Find a Security Clearance Job!

Military

Beans, bullets, and band-aids; Supporting Marines with supplies

USMC News

Story Identification Number: 200335154350
Story by Lance Cpl. Shawn C. Rhodes

CAMP RYAN, Kuwait (Feb. 27, 2003) -- More than 400 Task Force Tarawa Marines moved over 1,000 mission-essential and recreational items from shore to Camps Ryan and Shoup in an offload recently.

"Our mission is to move over one thousand pieces of equipment hundreds of miles, and deliver them to the Marine units of Task Force Tarawa," said Gunnery Sgt. Kerry L. Dunlap, the G-4 operations chief. "We have to account for every single Marine and every piece of gear the whole trip - and do it all in 72 hours."

What would seem to be a logistical nightmare to many civilian-shipping companies, the embarkation Marines of TFT completed in stride.

"Thousands of Marines and Sailors will benefit from this offload," said Dunlap. The Richmond, Ca. native continued "?we are providing all the gear needed to accomplish any given mission. From vehicles to computers, a little bit of everything is being delivered."

The gear was packed up and embarked on the USS Watson and the USS Red Cloud in early January after TFT Marines were first notified of this deployment. Marines are designed to be completely self-sustained while in the field, and the offload will allow these Marines to fulfill that task.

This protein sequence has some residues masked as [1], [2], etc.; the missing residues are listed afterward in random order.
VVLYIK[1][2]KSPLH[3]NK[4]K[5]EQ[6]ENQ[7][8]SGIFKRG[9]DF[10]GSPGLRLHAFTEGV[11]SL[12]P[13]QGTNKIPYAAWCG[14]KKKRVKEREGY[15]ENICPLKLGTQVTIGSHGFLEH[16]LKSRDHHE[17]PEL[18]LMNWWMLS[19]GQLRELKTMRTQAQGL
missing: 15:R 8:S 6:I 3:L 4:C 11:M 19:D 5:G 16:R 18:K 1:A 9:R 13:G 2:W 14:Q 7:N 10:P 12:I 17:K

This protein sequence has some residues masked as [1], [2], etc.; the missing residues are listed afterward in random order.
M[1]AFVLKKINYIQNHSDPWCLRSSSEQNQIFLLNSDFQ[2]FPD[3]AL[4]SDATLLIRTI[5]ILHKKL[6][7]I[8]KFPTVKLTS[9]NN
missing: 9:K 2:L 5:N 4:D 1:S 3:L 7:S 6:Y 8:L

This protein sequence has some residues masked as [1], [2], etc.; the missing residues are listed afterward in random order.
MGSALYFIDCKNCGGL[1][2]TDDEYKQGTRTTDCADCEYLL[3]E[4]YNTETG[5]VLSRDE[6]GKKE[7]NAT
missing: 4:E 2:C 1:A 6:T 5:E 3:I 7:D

"So far, we've had to rely on local contractors for things like large tents, fuel, and things like that. With this offload we'll have everything we need to survive on our own here in the field - and survive well," said Dunlap.

The packing list includes not only military items like humvees and ammunition, but also quality of life items like cots, flooring for tents, and recreational items like board games and sporting equipment.

Marines from both Camps Ryan and Shoup coordinated with the TFT logistics section and each other to arrange for drivers for the offloaded vehicles, for Marines to inventory the items and to keep track of them throughout the journey, and for Marines to provide security.

"Everybody's been working together to get this job done," said Gunnery Sgt. Ronnie Glenn, the embarkation chief for G-4, TFT. "All this gear will help us accomplish the mission here. Every unit from the combat units to the administration units will feel the effect of this delivery. We'll all be able to do our jobs better and faster."

Not only will the items contained in the shipment benefit military missions; they will also benefit the individual Marine sections and shops.

"A few days ago, if we wanted something moved, we?d have to physically do it or find a vehicle from another unit to help out," said Cpl. James M. May, the supply section Non-Commissioned Officer, and a native of Collinsville, Ill. "With all of our stuff arriving, we?ll have more than enough vehicles to get any job done. It will allow us to focus on mission accomplishment and not so much about getting the things we need to accomplish it."



NEWSLETTER
Join the GlobalSecurity.org mailing list